Imperial Hairstreak (Jalmenus evagoras)
Appearance: Upperside dark grey with extended light blue areas. Underside light brown with characteristic pattern of black lines and spots. Long tail on the hind wing.
Wingspan: 3.0–4.0 cm
Season: 2–3 generations from spring until autumn.
Range: Central and eastern VIC, eastern NSW, and south-eastern and eastern QLD.
Habitat: Forest and woodland.
Photo: Male, Lane Cove NP, NSW, 08 / 03 / 2008.
The Imperial Hairstreak is a common and widespread species across the temperate and subtropical areas of south-eastern Australia. The butterflies have a rather unusual lifestyle in that they spend most of their life in close symbiosis with ants. After hatching, the caterpillars feed on the leaves of Acacia plants. Through special pheromones they attract ants which permanently surround and guard the caterpillars. The adult butterflies also remain close to the larval food plants, where males can often be found resting on branches in large numbers, waiting for the opportunity to mate with freshly emerged females.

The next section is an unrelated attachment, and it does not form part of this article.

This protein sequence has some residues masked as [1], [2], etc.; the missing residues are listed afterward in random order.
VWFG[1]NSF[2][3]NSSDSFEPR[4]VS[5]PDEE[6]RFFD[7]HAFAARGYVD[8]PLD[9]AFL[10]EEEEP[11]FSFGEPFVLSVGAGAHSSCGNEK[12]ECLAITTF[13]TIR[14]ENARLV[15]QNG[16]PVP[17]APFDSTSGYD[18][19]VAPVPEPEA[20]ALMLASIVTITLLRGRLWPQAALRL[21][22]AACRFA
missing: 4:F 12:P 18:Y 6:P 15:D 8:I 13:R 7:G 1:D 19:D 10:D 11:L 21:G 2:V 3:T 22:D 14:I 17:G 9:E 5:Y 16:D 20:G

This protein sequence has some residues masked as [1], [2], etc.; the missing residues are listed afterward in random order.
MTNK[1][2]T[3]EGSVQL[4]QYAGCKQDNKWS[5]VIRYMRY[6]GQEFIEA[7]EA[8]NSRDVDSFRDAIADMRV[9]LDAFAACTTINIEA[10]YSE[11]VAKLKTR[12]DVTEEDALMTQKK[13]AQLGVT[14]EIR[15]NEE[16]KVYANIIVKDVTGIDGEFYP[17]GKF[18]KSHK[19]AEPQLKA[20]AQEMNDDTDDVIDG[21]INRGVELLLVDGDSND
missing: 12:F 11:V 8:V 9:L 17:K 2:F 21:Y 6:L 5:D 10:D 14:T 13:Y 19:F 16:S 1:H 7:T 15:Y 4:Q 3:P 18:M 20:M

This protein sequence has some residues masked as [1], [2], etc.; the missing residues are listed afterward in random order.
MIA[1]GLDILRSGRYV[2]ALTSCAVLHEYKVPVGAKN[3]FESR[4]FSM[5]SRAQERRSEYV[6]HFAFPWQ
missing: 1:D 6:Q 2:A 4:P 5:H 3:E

The Imperial Hairstreak appears to prefer small and young Acacia plants, and often the populated plants get stripped off their leaves by the large number of ever-hungry caterpillars. Hence, the easiest way to find this magnificent butterfly is to look out for small Acacia shrubs with a large number of ants along their branches and feeding traces on their leaves.
There are several very similar species in the genus Jalmenus, most of which are not quite as common and widespread as the Imperial Hairstreak. Usually, the Imperial Hairstreak has the light blue areas on the upperside of the wings brighter and more distinct, and the dark lines on the underside broader and more sharply defined compared to other species.